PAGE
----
Continuing the theme this week of celebrating the traces of the Georgia barrier islands, we this time move inland to the maritime forests, where a myriad of traces await us, most of them made by the true rulers of our planet, insects. In this instance, let’s focus on those insects that leave many well-defined and easily visible traces in so-called “dead” trees in those forests.
A fortuitous exposure of insect tunnels bored into the wood of a “dead” pine tree (probably a loblolly, Pinus taeda). Most of these traces are probably from beetles, although other borings in any given tree could also be from carpenter ants, carpenter bees,and termites. And what made the big, deep holes? Just some insect-eating dinosaurs that some people insist on calling “woodpeckers.” (Photograph by Anthony Martin, taken on Sapelo Island, Georgia.)
Although I’ll admit that I’m just an enthusiastic novice when it comes to insect traces, I can’t help but notice and stop to admire those left in wood. Although termites, carpenter bees, and carpenters ants are arguably more famous (or infamous) for their wood-drilling abilities, by far the most intriguing traces for me are those left by wood-boring beetles.
Often nicknamed “bark beetles,” they belonging to an evolutionarily related group represented by thousands of species, Scotylinae. Bark-beetle traces consist of shallow tunnels made just below the bark surface of a tree, sometimes back-filled with chewed woody material, called frass. Their pathways can be smooth, simple, meandering tunnels, but also commonly branch into complicated patterns. My favorites of these are the galleries made by beetle larvae that, upon hatching from their eggs, drill outward from a central tunnel, rendering a centipede-like form. Incidentally, this behavior has also been around for a very long time: I’ve seen trace fossils in Late Triassic petrified trees – from nearly 200 million years ago – nearly identical to those made by modern beetles.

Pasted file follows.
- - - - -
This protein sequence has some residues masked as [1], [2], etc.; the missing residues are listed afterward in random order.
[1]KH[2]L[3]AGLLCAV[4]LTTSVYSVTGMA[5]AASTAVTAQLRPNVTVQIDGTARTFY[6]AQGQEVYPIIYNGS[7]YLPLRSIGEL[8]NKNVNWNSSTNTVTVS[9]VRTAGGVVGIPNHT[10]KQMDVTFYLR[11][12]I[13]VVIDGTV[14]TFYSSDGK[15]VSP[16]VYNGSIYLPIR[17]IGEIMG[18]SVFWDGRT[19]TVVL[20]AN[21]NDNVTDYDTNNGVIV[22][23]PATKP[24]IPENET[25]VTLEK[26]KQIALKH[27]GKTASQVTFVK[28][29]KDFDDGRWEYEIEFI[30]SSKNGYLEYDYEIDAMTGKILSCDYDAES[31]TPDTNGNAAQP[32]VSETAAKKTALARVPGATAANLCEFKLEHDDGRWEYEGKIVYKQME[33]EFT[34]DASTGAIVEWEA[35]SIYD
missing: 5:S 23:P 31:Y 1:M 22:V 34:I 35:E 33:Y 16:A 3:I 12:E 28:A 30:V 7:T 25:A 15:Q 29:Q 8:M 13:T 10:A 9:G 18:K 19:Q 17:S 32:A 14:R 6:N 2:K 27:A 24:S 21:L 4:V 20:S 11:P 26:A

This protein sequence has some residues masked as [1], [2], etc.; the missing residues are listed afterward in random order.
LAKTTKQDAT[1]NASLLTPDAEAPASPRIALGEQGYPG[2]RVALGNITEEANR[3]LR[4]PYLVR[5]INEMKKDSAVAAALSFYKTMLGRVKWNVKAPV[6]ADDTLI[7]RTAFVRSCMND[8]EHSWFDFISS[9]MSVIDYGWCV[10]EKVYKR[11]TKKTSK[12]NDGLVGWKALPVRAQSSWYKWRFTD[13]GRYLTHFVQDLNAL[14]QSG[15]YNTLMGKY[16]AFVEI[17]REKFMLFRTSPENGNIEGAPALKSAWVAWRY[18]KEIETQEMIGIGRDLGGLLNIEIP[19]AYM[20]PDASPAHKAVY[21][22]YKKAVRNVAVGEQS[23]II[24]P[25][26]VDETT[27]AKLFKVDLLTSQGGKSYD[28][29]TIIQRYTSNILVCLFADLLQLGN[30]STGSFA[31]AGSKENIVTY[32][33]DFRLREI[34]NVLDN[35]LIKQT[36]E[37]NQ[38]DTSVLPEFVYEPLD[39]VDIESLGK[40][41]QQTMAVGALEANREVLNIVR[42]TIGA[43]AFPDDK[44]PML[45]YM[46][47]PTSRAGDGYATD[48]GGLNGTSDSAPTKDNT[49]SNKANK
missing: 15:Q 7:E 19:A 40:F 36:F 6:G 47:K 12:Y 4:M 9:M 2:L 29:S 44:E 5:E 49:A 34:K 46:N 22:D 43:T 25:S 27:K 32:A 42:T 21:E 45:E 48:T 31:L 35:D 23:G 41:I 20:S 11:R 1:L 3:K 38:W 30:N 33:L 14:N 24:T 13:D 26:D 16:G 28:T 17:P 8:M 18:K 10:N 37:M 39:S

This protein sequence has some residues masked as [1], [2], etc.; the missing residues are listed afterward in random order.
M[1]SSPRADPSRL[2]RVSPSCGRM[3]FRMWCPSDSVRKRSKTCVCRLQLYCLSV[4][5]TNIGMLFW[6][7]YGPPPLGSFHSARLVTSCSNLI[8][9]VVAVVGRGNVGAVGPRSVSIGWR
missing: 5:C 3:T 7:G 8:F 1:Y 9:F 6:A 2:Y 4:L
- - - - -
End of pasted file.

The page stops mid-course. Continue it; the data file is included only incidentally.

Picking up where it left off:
On the Georgia coast and elsewhere in the southeastern U.S., the most likely makers of these tunnels are Southern pine beetles (Dendroctonus frontalis). However, invasive species of beetles are also leaving their marks on native trees, such as the red bay ambrosia beetle (Xyleborus glabratus), which is quite rightly blamed for the decline of an important plant species on the Georgia coast, red bay (Persea borbonia). The overall trace this beetle leaves is a dying red bay, its once green and aromatic leaves reduced to brown, odorless husks.
These insect traces serve as a dual reminder during our walks through the maritime forests of the Georgia barrier islands. One is that none of these trees we label as “dead” actually fulfill such a glib description: in fact, they are teeming with thousands of insect lives. A second note to make is that the larger, deeper holes preserved in the tree – alongside and intersecting the insect borings – tell of their ecological and co-evolutionary connection with living dinosaurs, the insectivorous birds that specialize in pounding wood. When did such dinosaur-on-insect-in-wood behavior first start? As far as I know, we don’t know. Nevertheless, I have every confidence that trace fossils will eventually guide us to a much more satisfying answer than our current collective shrug.
Scolytinae – Bark and Ambrosia Beetles: BugGuide
Bark Beetles: University of California (Davis) Integrated Pest Management
Bark and Wood-Boring Beetles of the World: Barkbeetles.org
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